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The Porta-Potty Scene That Ultimately Began Brendan Fraser's Break From Hollywood

If history has taught us anything, it's that Hollywood loves a good comeback story. Of course, those stories are far more prevalent on the big screen than they are in the real world of show business where second chances can be pretty scarce. As far as showbiz comebacks go, few have proven more welcome or more well-earned as that of Brendan Fraser, who's currently earning Oscar buzz for his career-defining work in "The Whale."

Long regarded as one of Hollywood's legit nice guys, Fraser was arguably one of the biggest stars on the planet during his 1990s, early-2000s heyday. During that run, Fraser was not only the face of a legit blockbuster franchise in "The Mummy" trilogy, but he also earned raves for his character work in lauded dramas like "Gods and Monsters" and "The Quiet American." Unfortunately, a string of personal setbacks, health issues, and a run of bad luck at the box office led Fraser to seek much lower-profile work for the bulk of the 2010s.

Though he's bounced back in a big way this year, Fraser has been quite open about what ultimately led to his relative absence in Hollywood in recent years. And it seems that filming a scene involving a porta-potty also played a big role in his decision to step back from the spotlight.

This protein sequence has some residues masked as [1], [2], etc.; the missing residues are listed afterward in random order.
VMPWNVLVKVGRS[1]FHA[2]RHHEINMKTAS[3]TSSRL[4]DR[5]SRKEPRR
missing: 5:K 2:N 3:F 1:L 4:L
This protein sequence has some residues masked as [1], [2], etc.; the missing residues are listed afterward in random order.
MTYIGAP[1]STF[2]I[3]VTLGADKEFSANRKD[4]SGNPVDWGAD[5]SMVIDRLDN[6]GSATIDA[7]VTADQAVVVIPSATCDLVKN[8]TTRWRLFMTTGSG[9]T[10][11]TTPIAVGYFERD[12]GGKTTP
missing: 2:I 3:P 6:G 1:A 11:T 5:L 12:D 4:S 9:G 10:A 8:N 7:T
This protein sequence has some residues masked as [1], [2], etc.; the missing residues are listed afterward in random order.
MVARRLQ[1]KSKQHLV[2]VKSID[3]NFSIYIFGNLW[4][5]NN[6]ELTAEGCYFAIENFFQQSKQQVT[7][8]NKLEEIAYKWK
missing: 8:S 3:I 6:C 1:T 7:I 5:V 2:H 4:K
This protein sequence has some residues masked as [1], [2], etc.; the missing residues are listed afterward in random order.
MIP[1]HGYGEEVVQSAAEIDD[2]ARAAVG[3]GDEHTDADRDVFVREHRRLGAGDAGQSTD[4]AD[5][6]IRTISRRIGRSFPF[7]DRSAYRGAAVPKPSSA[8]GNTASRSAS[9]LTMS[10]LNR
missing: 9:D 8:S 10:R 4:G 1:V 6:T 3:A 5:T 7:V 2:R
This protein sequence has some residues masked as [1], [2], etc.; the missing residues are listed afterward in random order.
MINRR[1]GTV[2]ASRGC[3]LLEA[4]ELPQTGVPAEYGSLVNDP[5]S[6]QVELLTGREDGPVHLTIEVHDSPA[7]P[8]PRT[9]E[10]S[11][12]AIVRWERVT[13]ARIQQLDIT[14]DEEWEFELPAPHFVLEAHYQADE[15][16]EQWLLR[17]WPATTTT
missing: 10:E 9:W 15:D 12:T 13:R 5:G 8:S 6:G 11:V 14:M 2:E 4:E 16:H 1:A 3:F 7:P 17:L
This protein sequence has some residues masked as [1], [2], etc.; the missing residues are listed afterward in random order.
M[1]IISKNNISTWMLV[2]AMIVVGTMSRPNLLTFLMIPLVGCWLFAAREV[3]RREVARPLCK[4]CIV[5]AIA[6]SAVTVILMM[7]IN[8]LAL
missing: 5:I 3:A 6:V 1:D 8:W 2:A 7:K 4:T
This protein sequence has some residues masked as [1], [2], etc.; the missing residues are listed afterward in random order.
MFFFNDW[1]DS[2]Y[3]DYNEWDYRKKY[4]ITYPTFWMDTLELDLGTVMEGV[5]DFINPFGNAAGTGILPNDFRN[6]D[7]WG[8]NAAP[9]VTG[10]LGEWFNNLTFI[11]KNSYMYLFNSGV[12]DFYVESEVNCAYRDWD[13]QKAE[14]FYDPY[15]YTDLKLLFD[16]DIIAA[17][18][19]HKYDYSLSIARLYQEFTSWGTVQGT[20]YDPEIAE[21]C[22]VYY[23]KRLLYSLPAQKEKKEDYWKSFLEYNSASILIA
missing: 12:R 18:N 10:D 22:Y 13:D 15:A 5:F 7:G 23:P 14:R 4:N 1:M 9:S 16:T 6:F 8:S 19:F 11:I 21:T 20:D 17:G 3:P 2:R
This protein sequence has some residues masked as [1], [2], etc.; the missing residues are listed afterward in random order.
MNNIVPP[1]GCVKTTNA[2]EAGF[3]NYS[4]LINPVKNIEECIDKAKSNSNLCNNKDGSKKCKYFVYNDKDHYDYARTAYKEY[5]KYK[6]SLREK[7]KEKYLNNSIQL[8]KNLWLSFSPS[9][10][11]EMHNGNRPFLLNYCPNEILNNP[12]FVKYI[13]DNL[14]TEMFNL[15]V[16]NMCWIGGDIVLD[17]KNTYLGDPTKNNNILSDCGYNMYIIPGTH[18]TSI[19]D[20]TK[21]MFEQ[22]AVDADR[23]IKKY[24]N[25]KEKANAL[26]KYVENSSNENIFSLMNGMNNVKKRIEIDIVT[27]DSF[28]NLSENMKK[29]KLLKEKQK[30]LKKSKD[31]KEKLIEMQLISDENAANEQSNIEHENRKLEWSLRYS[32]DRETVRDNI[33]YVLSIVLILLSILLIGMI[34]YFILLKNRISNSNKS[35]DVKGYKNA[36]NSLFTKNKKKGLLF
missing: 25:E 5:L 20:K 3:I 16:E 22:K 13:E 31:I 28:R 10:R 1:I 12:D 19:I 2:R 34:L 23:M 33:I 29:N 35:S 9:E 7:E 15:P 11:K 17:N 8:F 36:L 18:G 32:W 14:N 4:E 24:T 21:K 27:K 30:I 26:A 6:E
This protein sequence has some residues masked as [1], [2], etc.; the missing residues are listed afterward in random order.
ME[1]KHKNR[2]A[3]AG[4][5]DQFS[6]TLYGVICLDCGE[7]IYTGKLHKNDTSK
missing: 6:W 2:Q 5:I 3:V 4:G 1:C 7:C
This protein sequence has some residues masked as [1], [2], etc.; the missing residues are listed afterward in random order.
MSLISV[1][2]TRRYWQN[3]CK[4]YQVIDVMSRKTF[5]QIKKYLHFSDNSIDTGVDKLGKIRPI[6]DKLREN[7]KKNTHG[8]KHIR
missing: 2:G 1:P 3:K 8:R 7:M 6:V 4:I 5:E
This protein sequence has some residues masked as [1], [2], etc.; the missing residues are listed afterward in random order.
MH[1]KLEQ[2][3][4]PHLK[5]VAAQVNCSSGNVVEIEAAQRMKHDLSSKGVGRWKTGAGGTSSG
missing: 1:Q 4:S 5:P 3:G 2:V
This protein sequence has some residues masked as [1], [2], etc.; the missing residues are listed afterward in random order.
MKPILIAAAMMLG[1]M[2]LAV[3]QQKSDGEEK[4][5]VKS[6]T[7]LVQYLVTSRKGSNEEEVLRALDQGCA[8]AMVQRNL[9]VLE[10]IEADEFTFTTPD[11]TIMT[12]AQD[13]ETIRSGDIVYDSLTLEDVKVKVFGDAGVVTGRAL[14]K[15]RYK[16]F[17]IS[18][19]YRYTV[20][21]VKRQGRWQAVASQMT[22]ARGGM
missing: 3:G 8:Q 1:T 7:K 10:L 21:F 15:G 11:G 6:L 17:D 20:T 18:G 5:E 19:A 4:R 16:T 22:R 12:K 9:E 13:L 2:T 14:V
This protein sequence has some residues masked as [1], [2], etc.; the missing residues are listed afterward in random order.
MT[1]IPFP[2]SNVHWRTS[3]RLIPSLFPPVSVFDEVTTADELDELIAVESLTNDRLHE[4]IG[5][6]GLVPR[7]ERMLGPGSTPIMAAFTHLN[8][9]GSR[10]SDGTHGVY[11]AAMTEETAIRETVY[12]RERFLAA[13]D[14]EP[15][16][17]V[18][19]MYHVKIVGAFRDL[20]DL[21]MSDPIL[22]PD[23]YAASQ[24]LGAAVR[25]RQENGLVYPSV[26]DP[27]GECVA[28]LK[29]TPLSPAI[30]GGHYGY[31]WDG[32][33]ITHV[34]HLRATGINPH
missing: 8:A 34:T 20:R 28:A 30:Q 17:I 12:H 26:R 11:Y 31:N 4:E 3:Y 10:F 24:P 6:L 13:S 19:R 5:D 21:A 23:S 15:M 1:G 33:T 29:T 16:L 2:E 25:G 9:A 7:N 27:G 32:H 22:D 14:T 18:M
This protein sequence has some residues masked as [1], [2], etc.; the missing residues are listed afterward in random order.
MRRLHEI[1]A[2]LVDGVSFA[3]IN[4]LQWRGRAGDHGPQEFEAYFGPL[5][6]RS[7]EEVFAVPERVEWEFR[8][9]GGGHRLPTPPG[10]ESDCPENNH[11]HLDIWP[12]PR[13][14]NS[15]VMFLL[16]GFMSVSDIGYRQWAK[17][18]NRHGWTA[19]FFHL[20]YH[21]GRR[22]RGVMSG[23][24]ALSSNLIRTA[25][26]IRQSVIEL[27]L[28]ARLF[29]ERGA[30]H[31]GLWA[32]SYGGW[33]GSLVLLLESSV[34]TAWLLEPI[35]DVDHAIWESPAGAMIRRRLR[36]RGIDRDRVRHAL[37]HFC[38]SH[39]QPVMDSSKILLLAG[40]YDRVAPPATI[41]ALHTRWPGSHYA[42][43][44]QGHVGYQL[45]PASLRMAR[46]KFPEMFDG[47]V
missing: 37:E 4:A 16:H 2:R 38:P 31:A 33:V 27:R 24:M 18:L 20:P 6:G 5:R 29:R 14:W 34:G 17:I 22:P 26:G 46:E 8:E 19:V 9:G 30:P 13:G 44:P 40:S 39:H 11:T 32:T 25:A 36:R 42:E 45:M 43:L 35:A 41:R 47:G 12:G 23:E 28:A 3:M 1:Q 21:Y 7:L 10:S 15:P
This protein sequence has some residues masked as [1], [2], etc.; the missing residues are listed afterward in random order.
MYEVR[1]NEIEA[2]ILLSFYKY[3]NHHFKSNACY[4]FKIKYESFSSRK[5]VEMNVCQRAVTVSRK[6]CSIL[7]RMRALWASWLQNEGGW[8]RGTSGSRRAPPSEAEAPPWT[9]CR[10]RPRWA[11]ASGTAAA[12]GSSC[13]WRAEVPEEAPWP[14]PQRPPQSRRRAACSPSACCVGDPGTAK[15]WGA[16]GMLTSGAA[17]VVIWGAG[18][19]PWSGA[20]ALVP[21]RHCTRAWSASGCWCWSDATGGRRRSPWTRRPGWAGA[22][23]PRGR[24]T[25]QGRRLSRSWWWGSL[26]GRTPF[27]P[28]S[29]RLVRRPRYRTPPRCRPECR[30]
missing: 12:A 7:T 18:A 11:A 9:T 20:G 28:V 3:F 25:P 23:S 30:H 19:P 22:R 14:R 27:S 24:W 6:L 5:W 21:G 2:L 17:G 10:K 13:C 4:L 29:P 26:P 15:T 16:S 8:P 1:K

A scene from Furry Vengeance led Fraser to re-evaluate his career choices

During a recent actor's roundtable with The Hollywood Reporter, Brendan Fraser spoke about filming a particular scene that had him questioning his own career. In recounting the moment, Fraser said, "I think it was the night that I was shooting a scene wherein I was being mauled by a bear, and I was in a porta-potty, and the porta-potty got inverted, and I was on my head, and all this Gatorade and stuff dropped on my head." The actor continued, "That made me have a conversation with myself really quick about: 'Is this worth it? Maybe I should reprioritize myself and stop working with animals.'"

While he doesn't name the project in question, Fraser is likely referring to the 2010 farce "Furry Vengeance." In the film, Fraser portrays a land developer with plans to build on a forested plot in the Pacific Northwest. Said plans are derailed when the animals of the forest set about making his life, shall we say, troublesome. That eventually involves his being accosted by a bear while inside a porta-potty. According to Fraser, the scene led him to rethink his professional life.

Per his IMDb page, Fraser indeed reprioritized, largely focusing on smaller, animal-free projects in the wake of "Furry Vengeance." And that no doubt played a major factor in his career resurgence.